Problem: Communication is a hassle.
1. Text messaging is more convenient than email, but mobile devices are conducive only to short replies. So they are limited to solving just half the problem.
2. Email has been largely unchanged for the last 20 years. It continues to be disorganized, as mail is organized by time instead of priority. Gmail’s new priority inbox and subject-based inbox features touched upon that problem but did not execute a solution well. Nothing is a bigger drag, stressor, or time suck than email. Nobody looks forward to checking email, so it is most often associated with work, making it a bad choice for casual communication.
3. Rich media:
- Photo sharing from mobile is alright, as long as you’ve taken the photos from that device itself. If you have them stored on a repository like Dropbox, you will have to download them to your device first.
- Video files, because of their size, are a huge issue. iOS prompts users who try to share large videos through messaging to instead post them on YouTube, effectively breaching the separation of public and private domains. You should be able to choose between public and private sharing on your own, not because there’s no logistical solution.
- Private link sharing: If you don’t want to broadcast on Facebook, or if you want to make sure specific people and only them see something, you could technically use direct messaging. However, only 12% of Facebook users regularly check their inboxes because of a massive flux of event notifications and group activity. Emailing a link takes so much effort (highlighting the link in the address bar, copying, finding your email tab, composing a new message, adding a recipient, pasting the link, typing a subject line or being prompted to agree to not type a subject, sending the link—-and that’s if you’re already logged in and have the recipient’s contact information) that most people don’t even bother with it. Even copying links and sending them through existing messengers removes the user from a workflow.
Arcane technologies remain the most effective way to send large files.
Try explaining this to your grandmother.
The interesting part is the way friction changes a user’s behavior. Once your subconscious is aware that it’s a hassle to send things, the bar for your content is set pretty high. The sender must perceive it to be really funny, really useful, or really relevant to the recipient. That puts some amount of social pressure on the sender, which just adds to the problem. You don’t filter yourself nearly that much when you talk to your friends in person.
Imagine how much information goes unshared, or undiscovered because of this. There’s a treasure trove of knowledge out there that we leave untapped simply because it’s inconvenient to access.
Improving these could noticeably improve the way people communicate, the basis for all human (read: user) interaction.
We planned a three-pronged blitzkrieg against “annoying communication.” Really, it was a three-platformed, more effective messaging service. This post is about the desktop version.
Chat hasn’t seen much innovation or evolution since Yahoo Messenger launched in 1998.
The extent of evolution following a decade’s worth of messaging.
It spread to other platforms, optimized for speed, underwent several design overhauls, but the core functionality and features remain largely the same: send text, photos, emoji, and view online status.
Existing desktop messengers are either separate applications (e.g. Messages, Google Talk, for OSX) or hosted on specific web pages (Meebo, aim.com, Google Hangouts). Responding to a message requires you to stop what you’re doing and switch apps or switch tabs.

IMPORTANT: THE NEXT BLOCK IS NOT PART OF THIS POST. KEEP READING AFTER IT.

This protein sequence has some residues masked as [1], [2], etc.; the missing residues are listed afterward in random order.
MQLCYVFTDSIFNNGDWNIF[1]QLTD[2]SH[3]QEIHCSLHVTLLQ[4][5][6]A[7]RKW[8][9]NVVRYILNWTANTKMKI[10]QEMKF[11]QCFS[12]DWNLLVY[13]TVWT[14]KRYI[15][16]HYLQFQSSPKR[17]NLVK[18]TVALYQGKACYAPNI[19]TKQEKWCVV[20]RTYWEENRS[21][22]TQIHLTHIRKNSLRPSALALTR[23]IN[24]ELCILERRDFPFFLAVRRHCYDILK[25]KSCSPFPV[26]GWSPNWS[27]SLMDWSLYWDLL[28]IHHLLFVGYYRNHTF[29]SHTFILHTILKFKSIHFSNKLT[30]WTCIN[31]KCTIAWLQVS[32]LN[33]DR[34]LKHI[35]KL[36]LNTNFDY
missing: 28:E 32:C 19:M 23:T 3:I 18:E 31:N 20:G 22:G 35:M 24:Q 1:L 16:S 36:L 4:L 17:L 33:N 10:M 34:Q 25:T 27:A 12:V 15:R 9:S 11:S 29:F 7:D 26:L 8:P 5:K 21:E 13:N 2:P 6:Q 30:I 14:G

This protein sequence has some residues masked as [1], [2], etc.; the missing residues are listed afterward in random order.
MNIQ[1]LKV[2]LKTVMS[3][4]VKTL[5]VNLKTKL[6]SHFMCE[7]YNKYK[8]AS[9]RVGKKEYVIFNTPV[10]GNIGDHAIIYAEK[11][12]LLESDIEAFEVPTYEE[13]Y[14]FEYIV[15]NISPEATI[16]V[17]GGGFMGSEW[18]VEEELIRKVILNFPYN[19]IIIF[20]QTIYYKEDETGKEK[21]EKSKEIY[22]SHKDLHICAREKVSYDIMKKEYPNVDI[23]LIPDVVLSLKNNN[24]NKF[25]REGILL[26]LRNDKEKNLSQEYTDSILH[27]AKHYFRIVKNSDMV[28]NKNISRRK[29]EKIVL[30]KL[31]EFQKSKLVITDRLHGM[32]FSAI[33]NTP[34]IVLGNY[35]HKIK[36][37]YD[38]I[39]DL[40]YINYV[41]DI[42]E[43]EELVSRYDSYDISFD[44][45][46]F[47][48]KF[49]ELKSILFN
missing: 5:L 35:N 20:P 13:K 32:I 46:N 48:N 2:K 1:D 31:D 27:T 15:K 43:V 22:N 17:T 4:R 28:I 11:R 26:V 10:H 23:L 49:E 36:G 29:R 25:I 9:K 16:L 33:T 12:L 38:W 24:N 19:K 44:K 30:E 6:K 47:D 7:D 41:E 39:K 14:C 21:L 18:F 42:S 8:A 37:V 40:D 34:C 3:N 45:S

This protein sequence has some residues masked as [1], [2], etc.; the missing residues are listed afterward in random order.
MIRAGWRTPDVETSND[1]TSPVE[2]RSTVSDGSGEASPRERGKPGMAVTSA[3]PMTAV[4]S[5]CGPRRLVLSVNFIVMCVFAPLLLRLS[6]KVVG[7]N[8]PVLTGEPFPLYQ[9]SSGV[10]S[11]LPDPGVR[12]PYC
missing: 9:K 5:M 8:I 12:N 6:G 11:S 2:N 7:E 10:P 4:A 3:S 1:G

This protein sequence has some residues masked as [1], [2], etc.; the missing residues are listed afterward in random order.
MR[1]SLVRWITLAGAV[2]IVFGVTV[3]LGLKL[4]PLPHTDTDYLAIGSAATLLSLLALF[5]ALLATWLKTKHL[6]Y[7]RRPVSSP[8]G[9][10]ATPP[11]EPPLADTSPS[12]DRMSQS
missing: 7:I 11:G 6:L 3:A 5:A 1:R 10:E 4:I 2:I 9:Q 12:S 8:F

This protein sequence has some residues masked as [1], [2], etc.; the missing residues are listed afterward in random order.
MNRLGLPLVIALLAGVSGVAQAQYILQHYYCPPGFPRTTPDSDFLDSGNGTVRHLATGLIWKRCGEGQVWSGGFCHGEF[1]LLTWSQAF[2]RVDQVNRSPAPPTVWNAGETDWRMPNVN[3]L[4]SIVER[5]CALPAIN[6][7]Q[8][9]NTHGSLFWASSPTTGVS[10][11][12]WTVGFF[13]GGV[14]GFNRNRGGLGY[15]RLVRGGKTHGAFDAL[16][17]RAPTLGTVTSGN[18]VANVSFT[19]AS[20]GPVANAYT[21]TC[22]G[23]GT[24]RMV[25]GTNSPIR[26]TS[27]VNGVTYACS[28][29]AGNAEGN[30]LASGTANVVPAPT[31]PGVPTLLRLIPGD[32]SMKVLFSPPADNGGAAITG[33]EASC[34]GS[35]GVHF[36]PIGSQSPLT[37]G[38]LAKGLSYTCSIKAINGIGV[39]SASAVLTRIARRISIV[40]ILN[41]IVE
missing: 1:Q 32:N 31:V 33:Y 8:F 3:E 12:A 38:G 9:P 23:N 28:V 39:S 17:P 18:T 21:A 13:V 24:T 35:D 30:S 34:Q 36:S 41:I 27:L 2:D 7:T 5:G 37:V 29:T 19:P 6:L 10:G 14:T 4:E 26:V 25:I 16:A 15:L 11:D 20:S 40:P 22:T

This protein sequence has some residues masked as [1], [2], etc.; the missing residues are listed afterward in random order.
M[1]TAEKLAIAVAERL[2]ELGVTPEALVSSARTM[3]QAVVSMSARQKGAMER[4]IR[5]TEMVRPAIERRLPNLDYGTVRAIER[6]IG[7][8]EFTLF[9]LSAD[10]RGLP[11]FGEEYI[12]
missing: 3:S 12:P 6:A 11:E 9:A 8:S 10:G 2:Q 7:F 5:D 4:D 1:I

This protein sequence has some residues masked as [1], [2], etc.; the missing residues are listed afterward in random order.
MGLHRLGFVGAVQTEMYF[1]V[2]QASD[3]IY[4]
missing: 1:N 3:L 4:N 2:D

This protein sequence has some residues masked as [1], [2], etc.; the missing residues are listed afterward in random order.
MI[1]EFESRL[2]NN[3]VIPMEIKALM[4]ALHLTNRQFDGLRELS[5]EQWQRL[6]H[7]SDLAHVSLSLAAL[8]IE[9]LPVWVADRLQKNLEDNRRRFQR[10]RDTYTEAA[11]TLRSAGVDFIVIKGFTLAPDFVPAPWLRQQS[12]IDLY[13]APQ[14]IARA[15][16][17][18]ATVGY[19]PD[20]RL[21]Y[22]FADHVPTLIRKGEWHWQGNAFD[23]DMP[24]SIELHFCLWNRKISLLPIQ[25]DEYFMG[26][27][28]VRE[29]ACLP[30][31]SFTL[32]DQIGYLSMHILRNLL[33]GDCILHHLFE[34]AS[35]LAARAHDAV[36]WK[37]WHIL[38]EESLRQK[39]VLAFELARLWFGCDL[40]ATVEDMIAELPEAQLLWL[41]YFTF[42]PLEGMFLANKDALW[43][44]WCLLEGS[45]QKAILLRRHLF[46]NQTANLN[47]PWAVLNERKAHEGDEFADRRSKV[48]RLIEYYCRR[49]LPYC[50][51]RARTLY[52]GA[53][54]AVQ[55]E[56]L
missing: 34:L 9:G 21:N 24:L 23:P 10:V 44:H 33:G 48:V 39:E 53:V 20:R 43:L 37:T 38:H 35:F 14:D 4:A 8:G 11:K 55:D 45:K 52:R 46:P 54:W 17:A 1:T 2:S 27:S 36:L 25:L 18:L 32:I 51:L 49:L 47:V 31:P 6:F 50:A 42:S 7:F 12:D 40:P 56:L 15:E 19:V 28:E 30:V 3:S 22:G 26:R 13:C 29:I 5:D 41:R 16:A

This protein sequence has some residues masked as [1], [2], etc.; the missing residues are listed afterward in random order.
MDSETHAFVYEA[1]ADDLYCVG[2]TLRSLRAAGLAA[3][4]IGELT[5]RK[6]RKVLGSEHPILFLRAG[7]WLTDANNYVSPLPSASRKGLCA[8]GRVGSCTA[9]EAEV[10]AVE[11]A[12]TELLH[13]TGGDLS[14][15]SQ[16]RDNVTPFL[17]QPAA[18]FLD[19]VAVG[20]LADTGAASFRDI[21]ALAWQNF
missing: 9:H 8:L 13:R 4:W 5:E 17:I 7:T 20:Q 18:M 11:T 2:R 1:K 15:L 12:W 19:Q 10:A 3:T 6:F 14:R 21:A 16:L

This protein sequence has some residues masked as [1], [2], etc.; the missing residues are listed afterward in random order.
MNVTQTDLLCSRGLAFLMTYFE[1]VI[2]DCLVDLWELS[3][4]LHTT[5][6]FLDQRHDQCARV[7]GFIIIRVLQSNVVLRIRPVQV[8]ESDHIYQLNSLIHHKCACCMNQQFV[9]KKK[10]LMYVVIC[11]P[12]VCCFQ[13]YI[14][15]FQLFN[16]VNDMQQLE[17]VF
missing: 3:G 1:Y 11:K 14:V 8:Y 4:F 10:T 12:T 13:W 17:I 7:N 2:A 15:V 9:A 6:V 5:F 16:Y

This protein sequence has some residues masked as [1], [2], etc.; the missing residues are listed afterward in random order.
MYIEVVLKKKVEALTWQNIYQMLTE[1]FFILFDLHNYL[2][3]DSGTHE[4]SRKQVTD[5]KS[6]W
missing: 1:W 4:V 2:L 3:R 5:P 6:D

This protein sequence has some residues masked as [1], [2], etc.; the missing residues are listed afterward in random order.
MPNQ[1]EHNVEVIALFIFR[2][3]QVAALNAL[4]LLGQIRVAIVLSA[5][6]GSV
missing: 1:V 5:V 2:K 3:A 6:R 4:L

It sounds like it’s just a click’s effort, but the switch from one screen to another takes a huge cognitive toll on your brain. The colors change, you have to move your eyes to a different position and refocus. Ocular disruption, cognitive disruption. If you’re just replying to “hi,” it could be chill, but if you had something to say chances are you’ve forgotten at least part of it. And If you had some external content to share, you are subconsciously aware it’s not worth it.
Since we are building a product around content sharing, this was of particular interest to us. But we believe that as long as people in close proximity can hold a conversation about what they’re looking at, what’s going on in their lives, or what they’re thinking about, it should be possible to do the same from different machines and different locations. We’re already connected. The only thing we need to be working out is ease. With appropriate integration, we could make online communication seamless, and transform the scope of interaction in messaging.
It occurred to us that building a in-browser app, with access to all running tabs (several months before Google Hangouts became a Chrome extension, actually!) would take several steps out of the long sharing process.
As an extension, it runs in the background of each tab. This ensures two critical points of access:
1. Access for you. It’s convenient, ever present, but tucked away when you don’t need it so it isn’t distracting. It integrates into your workflow, instead of complicating or distracting from it.
2. Access for the app. With a single click, you can share a web page as you browse. It can access your current web page because it is running on top of it. With a drag and drop, you’ve just sent a photo.
My personal takeaway from this process was learning how to deal with conflicting priorities. Designers must try to achieve a compromise between expedience and intrusiveness, to make the product most convenient for the user. Friction was the problem we’d sought to solve, but if we were too good at guessing what the user wanted to do, it would scare them away.
For example, having an app that was constantly open may engage users, but it would take up important real estate and intrude. Several other apps introduced sidebars into the browser, and compressed everything else into a smaller part of the screen, but it looked elementally heavy and we wanted to avoid this.